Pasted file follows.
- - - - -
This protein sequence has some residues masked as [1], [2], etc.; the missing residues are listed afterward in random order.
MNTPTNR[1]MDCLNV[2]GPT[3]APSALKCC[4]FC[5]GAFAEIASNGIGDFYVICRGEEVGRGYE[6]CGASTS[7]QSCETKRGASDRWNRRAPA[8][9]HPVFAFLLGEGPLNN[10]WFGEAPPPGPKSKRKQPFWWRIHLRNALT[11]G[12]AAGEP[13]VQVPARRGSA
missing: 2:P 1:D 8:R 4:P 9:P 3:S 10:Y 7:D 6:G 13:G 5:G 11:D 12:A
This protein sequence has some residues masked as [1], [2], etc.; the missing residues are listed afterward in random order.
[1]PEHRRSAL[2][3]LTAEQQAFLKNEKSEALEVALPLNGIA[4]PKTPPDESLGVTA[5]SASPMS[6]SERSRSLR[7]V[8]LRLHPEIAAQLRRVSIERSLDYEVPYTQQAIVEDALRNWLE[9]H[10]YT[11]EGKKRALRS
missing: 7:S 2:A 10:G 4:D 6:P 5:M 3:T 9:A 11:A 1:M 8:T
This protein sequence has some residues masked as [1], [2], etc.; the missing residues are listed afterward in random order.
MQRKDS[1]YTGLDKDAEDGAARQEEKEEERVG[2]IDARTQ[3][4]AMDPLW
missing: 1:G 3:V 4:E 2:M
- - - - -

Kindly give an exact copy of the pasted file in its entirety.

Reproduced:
This protein sequence has some residues masked as [1], [2], etc.; the missing residues are listed afterward in random order.
MNTPTNR[1]MDCLNV[2]GPT[3]APSALKCC[4]FC[5]GAFAEIASNGIGDFYVICRGEEVGRGYE[6]CGASTS[7]QSCETKRGASDRWNRRAPA[8][9]HPVFAFLLGEGPLNN[10]WFGEAPPPGPKSKRKQPFWWRIHLRNALT[11]G[12]AAGEP[13]VQVPARRGSA
missing: 2:P 1:D 8:R 4:P 9:P 3:S 10:Y 7:D 6:G 13:G 5:G 11:D 12:A
This protein sequence has some residues masked as [1], [2], etc.; the missing residues are listed afterward in random order.
[1]PEHRRSAL[2][3]LTAEQQAFLKNEKSEALEVALPLNGIA[4]PKTPPDESLGVTA[5]SASPMS[6]SERSRSLR[7]V[8]LRLHPEIAAQLRRVSIERSLDYEVPYTQQAIVEDALRNWLE[9]H[10]YT[11]EGKKRALRS
missing: 7:S 2:A 10:G 4:D 6:P 5:M 3:T 9:A 11:A 1:M 8:T
This protein sequence has some residues masked as [1], [2], etc.; the missing residues are listed afterward in random order.
MQRKDS[1]YTGLDKDAEDGAARQEEKEEERVG[2]IDARTQ[3][4]AMDPLW
missing: 1:G 3:V 4:E 2:M